This chapter (1953–1955) shows that while Overseas Chinese policy practitioners justified the positive discrimination ‘favourable treatment’ policies by a discourse of supposed Overseas Chinese ‘specialness’, there was a contradiction. For the party-state, the strategic imperative underpinning the ‘favourable treatment’ meant accepting its ideological aberrations. Yet, this did not always mean effective implementation at local levels, nor was such privileging always well-received within the Party. Earlier socialist transformation had negatively affected the Overseas Chinese in China; local Party cadres and officials had clearly failed to rectify ‘left deviationist’ excesses, or implement ‘favourable treatment’ provisions; and the CCP’s General Line (1952) for agrarian collectivisation, private industry and commerce, had only created new complications. Yet, Overseas Chinese policy practitioners—with the approval of the party-state leadership—responded by doubling down: on propaganda, on rectification, and above all, on the ‘favourable treatment’.
As this chapter (1956–1957) reveals, despite the party-state’s attempts, it was unable to reconcile Overseas Chinese policy (and ‘favourable treatment) with socialist transformation. Indeed, policies that seemed to create bourgeois—or at least, non-socialist—exemptions were made even more contradictory by Mao’s ‘socialist high tide’ and its drive to intensify and accelerate socialist transformation. Yet, Overseas Chinese policy persisted with ‘favourable treatment’, and it was encouraged in this by the party-state’s turn away from the ‘high tide’. ‘Favourable treatment’ had rationalised privileging as the means to securing Overseas Chinese economic utility, and this rationality combined with a growing sense amongst party-state leaders that Mao’s ‘high tide’ was an irrational path to calamity. Yet, this turn was illusory. In the upheaval of 1957, as Mao leveraged crises abroad (in Hungary) and at home (post-Hundred Flowers) to re-assert his authority, the link between Overseas Chinese policy and anti-‘high tide’ sentiments was a liability in a new Anti-Rightist mood, and Overseas Chinese policy practitioners were forced to repudiate ‘favourable treatment’.
This chapter (1958–1959) shows the radical change in Overseas Chinese policy after Mao’s heralding of ‘politics in command’ returned the party-state to the older ‘high-tide’ vision, especially in economic policy, and to an ideologically Maoist basis for policymaking. Previous ideas of convergence between Overseas Chinese and party-state interests were abandoned, and Overseas Chinese ‘specialness’ and/or ‘favourable treatment’ were deemed Rightist, while the pressures created by the Great Leap Forward for even more hard currency led Overseas Chinese policy to turn instead to coercive and exploitative methods. This was unwise at best; but with the turn towards large-scale, accelerated collectivisation and economic gigantism, this new variant of policy was self-destructive, and there was a drastic fall in remittances by 1959. Yet, while party-state and Overseas Chinese policy practitioners in particular flirted with reform and a return to ‘favourable treatment’, the Lushan Conference led to a renewed Anti-Rightist backlash instead, and this quickly resulted in the abandonment of reformist ideas. Even if Overseas Chinese policy was now clearly counterproductive, the party-state was set on Mao’s utopianism—and so the Overseas Chinese suffered.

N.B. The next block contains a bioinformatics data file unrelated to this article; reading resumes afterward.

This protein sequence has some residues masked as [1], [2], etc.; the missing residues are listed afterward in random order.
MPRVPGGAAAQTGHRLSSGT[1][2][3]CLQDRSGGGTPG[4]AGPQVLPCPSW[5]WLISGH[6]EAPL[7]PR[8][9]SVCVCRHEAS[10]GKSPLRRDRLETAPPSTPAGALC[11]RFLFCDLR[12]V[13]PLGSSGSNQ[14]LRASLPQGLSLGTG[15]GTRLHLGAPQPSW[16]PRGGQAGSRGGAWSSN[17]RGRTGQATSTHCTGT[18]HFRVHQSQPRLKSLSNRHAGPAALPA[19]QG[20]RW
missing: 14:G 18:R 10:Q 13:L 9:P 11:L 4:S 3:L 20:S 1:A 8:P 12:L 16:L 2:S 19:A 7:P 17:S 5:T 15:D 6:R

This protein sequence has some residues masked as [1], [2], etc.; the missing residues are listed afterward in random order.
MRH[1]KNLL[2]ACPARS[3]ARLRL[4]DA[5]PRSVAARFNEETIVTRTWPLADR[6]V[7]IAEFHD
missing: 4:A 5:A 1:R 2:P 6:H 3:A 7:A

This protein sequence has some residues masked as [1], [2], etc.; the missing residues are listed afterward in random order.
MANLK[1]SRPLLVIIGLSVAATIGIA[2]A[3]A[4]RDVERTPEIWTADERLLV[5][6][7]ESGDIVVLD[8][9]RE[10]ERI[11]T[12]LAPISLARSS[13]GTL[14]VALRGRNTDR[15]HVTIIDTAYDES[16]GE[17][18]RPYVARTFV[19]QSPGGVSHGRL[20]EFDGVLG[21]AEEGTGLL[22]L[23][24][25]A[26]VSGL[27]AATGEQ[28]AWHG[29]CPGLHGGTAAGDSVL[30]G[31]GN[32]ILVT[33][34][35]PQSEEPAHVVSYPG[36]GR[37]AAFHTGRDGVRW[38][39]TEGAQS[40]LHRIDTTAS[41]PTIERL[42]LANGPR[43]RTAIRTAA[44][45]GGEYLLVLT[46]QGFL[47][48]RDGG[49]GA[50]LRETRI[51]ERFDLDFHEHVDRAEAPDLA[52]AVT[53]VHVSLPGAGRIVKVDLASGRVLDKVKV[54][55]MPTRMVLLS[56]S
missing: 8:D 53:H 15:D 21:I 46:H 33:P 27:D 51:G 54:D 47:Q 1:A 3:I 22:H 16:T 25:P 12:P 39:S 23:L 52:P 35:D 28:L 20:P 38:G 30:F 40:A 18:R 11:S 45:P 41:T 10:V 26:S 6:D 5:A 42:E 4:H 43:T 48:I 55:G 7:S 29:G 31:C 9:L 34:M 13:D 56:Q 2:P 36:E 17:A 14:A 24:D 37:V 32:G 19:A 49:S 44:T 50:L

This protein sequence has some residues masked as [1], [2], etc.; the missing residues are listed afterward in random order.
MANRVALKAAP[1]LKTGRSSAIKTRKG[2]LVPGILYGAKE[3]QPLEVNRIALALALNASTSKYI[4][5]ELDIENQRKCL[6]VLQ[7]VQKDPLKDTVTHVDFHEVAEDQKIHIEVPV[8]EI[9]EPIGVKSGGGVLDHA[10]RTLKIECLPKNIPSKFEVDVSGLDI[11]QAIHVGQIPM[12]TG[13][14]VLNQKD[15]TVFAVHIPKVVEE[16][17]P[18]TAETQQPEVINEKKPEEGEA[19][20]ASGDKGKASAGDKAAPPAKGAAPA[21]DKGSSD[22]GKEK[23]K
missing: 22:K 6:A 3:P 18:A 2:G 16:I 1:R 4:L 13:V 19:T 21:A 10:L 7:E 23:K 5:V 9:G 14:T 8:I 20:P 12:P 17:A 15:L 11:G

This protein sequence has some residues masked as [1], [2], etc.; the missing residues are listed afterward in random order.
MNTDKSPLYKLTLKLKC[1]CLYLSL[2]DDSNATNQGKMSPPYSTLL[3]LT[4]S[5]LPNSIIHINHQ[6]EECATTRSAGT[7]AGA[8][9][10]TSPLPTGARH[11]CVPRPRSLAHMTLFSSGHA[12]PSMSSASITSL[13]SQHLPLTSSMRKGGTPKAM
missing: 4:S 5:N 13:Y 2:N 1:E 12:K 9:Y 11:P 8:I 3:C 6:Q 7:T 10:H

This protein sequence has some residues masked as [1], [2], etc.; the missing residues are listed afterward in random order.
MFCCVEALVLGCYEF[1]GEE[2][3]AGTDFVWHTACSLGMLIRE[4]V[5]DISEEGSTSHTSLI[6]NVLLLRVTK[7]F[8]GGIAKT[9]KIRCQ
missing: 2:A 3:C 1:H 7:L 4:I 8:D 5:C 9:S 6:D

The book concludes by pointing out that by 1960, and despite the PRC’s grand display of solidarity in the repatriation of Indonesian Overseas Chinese refugees, promises that New China had offered to the Overseas Chinese had been broken, and even being Overseas Chinese was a liability. The story of the Overseas Chinese and the PRC through the 1950s reveals that even as the CCP lurched from cynical utilitarianism to radical coercion, even ‘favourable treatment’ neither succeeded in catering to Overseas Chinese interests, nor raise remittance levels. Thus, by the decade’s end, all that had transpired was the payment of a heavy price, for very little in return. This, as the book concludes, places contemporary exhortations by the PRC to the modern-day Chinese diaspora in problematic light, and demands that the historical bases for PRC Overseas Chinese policy be more properly understood.